Monday, July 21, 2008

Moving to a Small Town

Most people move to a small town after they have children or when they start planning a family. There are exceptions, but most families in small towns have kids. A small town is not the type of place you want to hang out when you are single or newly married. There is not much to do. When you have children, most families choose a small town to find a safe place with good schools to raise their kids. But once you get there, what do you do? It is hard to meet people in a small town, especially in New England. Here are some tips for meeting people in a small town.

School: If you child is in elementary school, you will meet lots of parents at school events. If you aren't there yet, you will discover many people you don't like. In fact, there may be times you feel like you don't like anyone you have met. Don't worry, you will. Sometimes it takes time, but there are people there you will like. If you child is in preschool, you will meet people at school, but most preschools and daycares are smaller, limiting the number of parents you will meet. If you are lucky, you will meet potential friends there, but it is not as likely.

Volunteer: Small towns offer many opportunities to volunteer and these are people who are glad to have you (there may be exceptions so if you find a group where you don't feel welcome, find different organization). Most small towns have a library if you like books, an historical society if you like history, and a parent organization at the school. Check out the local paper or the Internet for some ideas for different volunteer opportunities.

Join a Club: Considering the population, small towns offer zillions of choices for clubs. If you like plants, you can join a garden club. If politics are more your thing, there may be a democratic town committee and republican town committee. These clubs will allow you to meet people with the same interests as you. This common ground makes it easier to start a conversation. The paper and Internet are a good source for this too.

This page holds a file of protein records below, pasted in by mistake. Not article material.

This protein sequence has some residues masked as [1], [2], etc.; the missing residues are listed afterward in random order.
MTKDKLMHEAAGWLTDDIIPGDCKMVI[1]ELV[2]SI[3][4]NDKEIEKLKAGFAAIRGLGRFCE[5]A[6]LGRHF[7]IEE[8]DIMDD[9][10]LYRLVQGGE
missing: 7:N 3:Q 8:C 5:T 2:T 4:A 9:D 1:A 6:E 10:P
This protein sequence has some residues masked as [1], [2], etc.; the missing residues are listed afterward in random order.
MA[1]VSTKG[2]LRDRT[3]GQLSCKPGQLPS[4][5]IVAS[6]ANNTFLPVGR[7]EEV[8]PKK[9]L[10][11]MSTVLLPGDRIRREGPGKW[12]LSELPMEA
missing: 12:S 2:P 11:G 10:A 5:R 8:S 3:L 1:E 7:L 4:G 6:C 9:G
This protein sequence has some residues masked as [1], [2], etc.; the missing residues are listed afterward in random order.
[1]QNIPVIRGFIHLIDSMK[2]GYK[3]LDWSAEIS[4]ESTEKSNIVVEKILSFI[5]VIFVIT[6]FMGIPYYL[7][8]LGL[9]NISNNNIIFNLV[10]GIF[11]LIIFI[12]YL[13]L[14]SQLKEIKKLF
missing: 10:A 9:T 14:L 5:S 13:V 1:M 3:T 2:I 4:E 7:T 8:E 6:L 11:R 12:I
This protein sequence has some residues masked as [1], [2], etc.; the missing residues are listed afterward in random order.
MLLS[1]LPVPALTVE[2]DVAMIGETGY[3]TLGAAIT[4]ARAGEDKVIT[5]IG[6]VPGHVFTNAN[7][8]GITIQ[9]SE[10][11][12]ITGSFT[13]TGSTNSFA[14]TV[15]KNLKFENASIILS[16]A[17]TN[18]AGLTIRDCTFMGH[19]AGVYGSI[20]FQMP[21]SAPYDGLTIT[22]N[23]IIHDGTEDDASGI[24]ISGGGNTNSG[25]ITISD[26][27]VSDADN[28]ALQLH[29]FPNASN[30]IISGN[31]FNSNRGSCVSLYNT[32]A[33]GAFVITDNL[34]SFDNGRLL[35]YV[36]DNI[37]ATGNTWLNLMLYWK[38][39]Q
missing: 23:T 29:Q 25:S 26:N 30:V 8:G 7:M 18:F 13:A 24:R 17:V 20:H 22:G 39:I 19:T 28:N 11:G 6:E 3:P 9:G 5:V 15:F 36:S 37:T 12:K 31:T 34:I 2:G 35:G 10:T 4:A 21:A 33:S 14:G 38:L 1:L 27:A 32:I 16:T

Join Neighbors & Newcomers: While this is a group like mentioned above, it is important enough to deserve its own mention. Your group might not be called Neighbors & Newcomers, it might be the newcomers group or another name. You can find a listing at This organization offers listings of newcomers groups across the country. In some towns, people will maintain their memberships for years, in others they will join when they come to a new town or have another life-altering event. Neighbors and Newcomers groups plan different social events to give people the opportunity to socialize with new people.

Join Sports: If you have kids, they might be interested in participating in some type of team sports activity. Most towns offer soccer and baseball and your town may even offer more unusual sports such as lacrosse, hockey, or football.

I am sure people are able to offer a variety of other suggestions, but if you are moving to a small town, this is a great way to meet new people or make new friends. This will make living in a small town much more enjoyable.

Park and Recreation Classes: Most small towns have something called park & rec which is taxed with organizing activities around town. They usually offer affordable options for classes and camp for the kids and even offer fun activities for adults.

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